Vulnerability among football coaches is not something that is necessarily prevalent, especially with their players.
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Brian Kight, founder of dailydiscipline.com, who talked “Living the Standard” on the Coach and Coordinator podcast believes this is something that can drastically change your program. “If you struggle with emotional control on the sideline, you can live that standard by opening up about why you struggle, opening up about how that inhibits you, opening up about what happens to you in games and how your mind changes,” says Kight. “[By doing that] you allow [your players] to open up about how they struggle.”
Relenting the fact that you, as a head football coach, are not perfect, also allows you and your athletes to meet in the middle. “I have a problem with a coach that lacks the self-awareness to see that he doesn’t actually apply the standard to his own life,” says Kight. “Then [the coach] just hammers on players to do it, demands it from players or gets angry if a player doesn’t uphold the standard and that coach hasn’t held up a mirror to see if he’s lived that standard in quite some time.”
The former CEO of Focus3 points to his concern for football players and coaches rather than judgement of the coaches themselves. “What I see is too many coaches not understanding how much that kills their credibility, and they lose connection with athletes because of it,” says Kight. “And now that coach is out of position to actually change that athlete’s life and help that athlete and grow that athlete because the athlete is looking at [the situation] and there’s a disconnect for some reason. And I don’t want coaches to be disconnected. I want coaches to be strong positions of influence. You just can’t be in the strongest possible position of influence if you’re not living the standard you set for other people.”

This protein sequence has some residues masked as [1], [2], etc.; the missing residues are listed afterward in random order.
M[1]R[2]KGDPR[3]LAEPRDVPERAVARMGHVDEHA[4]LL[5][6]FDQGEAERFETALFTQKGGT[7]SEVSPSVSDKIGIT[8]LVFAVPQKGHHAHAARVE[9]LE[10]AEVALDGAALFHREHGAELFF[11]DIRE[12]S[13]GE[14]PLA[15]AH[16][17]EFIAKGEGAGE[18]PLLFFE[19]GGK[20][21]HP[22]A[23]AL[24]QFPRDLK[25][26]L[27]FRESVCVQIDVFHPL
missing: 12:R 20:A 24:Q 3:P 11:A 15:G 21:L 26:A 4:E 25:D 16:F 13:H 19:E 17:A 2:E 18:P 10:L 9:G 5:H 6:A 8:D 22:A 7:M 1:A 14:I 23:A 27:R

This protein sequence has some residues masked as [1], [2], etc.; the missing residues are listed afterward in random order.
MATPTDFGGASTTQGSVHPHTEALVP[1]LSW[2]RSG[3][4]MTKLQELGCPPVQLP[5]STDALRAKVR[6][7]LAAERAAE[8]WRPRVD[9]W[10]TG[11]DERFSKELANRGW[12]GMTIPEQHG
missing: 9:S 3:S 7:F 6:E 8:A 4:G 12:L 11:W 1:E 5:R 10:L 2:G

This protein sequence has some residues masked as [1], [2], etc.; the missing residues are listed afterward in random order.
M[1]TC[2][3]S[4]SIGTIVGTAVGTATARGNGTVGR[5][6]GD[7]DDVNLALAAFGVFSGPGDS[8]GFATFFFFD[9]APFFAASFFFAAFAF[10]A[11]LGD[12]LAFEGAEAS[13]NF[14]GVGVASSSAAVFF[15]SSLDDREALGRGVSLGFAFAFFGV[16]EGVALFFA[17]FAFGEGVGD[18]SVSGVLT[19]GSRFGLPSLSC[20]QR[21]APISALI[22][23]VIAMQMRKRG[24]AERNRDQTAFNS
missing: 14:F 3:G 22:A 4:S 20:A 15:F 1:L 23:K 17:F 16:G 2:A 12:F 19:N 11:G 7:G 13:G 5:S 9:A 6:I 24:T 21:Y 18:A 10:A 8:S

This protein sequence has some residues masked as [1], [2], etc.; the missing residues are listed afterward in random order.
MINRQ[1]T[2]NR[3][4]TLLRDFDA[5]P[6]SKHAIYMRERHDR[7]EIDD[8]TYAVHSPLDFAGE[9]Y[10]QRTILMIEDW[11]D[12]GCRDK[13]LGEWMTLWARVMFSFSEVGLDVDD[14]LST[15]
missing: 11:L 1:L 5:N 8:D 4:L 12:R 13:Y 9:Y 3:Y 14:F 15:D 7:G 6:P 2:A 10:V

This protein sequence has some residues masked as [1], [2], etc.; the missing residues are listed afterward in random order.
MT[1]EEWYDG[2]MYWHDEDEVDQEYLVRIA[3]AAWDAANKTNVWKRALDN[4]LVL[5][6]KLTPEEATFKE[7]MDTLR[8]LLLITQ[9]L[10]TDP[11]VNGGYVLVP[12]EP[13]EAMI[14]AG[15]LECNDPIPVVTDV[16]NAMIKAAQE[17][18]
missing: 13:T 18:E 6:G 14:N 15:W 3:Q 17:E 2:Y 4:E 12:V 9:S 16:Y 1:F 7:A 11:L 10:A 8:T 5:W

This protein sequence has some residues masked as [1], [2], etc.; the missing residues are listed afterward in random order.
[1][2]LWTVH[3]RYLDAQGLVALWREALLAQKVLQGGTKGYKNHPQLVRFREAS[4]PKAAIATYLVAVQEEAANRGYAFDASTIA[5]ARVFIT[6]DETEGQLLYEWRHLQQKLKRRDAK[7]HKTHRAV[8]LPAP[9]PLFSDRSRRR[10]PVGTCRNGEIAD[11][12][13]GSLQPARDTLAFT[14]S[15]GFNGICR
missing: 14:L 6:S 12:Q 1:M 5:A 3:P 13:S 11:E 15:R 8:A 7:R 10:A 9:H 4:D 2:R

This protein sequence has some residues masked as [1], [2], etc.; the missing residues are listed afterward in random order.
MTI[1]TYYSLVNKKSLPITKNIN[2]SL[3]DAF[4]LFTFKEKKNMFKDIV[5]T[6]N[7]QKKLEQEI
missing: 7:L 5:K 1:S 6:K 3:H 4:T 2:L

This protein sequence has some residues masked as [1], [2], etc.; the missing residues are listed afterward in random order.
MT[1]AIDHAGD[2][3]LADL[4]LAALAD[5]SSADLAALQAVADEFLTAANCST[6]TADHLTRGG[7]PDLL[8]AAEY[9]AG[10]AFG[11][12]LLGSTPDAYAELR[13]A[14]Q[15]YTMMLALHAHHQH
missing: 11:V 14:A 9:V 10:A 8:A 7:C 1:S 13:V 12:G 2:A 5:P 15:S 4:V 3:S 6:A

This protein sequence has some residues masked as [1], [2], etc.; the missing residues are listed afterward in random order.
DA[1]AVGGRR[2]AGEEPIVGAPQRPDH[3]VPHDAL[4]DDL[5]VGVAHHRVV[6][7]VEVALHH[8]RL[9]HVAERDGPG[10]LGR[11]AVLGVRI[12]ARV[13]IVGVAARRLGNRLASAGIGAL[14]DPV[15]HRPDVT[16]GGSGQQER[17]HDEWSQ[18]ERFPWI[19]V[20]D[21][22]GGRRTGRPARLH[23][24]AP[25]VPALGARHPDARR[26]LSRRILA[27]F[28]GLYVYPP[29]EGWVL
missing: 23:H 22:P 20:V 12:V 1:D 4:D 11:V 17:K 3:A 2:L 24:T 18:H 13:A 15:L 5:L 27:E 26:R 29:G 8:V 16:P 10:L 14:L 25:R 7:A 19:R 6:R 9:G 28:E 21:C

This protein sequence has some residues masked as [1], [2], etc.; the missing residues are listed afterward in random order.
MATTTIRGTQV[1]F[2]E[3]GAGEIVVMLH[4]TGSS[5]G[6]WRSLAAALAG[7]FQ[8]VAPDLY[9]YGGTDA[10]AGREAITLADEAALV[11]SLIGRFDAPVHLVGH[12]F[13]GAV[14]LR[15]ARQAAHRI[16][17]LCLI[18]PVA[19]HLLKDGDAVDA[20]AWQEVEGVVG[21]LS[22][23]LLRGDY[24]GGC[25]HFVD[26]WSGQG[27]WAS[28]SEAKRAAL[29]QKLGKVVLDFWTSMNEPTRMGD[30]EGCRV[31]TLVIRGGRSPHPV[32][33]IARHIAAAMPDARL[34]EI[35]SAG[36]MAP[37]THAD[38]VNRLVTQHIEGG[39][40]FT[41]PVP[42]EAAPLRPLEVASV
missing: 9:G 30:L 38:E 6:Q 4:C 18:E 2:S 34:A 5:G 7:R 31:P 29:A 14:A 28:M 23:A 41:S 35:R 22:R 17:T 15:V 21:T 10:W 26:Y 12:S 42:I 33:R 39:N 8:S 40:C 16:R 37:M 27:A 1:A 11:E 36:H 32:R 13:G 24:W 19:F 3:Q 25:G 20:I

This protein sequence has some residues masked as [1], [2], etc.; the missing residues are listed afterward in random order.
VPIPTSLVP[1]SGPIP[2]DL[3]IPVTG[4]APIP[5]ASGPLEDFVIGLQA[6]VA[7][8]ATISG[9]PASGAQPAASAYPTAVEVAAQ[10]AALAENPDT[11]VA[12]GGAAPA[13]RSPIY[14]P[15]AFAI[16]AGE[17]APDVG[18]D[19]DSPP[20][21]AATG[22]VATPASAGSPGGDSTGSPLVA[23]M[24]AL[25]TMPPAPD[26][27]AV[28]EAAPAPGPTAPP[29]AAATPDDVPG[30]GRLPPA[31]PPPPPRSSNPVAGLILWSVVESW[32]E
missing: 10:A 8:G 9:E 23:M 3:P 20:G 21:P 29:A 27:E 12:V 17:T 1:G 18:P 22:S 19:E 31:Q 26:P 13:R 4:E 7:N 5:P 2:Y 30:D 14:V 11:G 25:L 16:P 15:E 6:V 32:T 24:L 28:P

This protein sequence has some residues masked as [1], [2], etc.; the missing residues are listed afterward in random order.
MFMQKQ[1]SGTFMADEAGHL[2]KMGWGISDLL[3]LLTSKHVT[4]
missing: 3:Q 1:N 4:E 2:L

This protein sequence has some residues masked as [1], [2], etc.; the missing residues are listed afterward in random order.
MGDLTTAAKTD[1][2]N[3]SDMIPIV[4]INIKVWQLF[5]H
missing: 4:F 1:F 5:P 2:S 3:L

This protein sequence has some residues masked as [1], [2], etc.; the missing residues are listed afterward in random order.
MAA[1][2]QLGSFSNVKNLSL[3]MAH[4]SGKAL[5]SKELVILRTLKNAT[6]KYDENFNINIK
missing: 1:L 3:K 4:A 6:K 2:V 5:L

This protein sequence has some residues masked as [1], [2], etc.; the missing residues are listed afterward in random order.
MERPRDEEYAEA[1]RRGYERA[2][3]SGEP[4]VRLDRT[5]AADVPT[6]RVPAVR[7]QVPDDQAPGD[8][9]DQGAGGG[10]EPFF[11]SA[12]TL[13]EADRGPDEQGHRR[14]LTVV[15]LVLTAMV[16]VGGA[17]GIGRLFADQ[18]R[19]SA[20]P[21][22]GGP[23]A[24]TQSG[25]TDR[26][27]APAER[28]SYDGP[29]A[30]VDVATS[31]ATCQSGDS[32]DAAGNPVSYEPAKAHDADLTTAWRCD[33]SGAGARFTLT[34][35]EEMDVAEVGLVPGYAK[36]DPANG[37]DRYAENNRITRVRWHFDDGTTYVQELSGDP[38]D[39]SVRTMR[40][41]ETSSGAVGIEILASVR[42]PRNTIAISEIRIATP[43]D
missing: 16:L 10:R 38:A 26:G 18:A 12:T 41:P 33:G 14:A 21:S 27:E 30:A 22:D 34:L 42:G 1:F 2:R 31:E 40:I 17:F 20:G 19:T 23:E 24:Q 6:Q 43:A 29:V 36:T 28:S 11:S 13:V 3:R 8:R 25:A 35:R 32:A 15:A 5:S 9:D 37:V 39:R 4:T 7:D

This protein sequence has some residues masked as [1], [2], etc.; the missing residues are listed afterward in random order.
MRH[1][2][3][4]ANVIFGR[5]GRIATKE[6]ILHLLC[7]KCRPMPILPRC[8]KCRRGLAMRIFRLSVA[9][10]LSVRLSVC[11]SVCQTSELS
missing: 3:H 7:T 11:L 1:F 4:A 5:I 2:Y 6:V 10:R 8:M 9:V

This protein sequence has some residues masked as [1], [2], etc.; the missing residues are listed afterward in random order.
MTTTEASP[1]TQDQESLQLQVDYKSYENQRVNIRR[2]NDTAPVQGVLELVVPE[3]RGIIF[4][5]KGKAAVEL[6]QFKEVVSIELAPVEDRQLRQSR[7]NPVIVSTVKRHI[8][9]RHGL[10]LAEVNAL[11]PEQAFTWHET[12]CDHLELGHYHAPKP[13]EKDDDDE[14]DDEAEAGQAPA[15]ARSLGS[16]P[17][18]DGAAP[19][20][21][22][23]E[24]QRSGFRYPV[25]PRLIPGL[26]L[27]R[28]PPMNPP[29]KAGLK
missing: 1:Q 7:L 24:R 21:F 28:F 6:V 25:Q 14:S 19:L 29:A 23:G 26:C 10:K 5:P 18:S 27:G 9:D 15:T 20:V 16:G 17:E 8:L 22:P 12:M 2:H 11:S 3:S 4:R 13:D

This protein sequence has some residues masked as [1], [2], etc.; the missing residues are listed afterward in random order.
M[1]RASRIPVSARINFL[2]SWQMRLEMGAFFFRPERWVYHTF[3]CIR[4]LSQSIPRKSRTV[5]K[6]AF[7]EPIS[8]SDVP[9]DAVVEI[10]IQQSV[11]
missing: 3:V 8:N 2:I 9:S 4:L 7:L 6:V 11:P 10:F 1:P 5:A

Understandably, Kight does receive pushback from coaches on living the standard they set for their players. This comes from the fact that coaches don’t see the necessity to eat, go to school or behave like their athletes. “You don’t have to do the same thing a student-athlete does, you just have to uphold the standard you expect,” clarifies Kight.
He continues, “If you don’t take care of your body and you expect the student-athlete to take care of their body and you get upset with that student-athlete when they don’t take care of their body, how can you be credible when you don’t take care of your own body and nobody is allowed to say anything to you about it?”
Kight returns to the point of empathy needing to be a focus when coaching athletes at a different age. “If you struggle to take care of your body, when an athlete struggles to take care of his body, do you empathize with him and reveal some of your insecurities and struggles and emotional problems that don’t make you take care of yourself? [That will] help you work better with that athlete and give him a longer leash because he has the exact same struggle as you.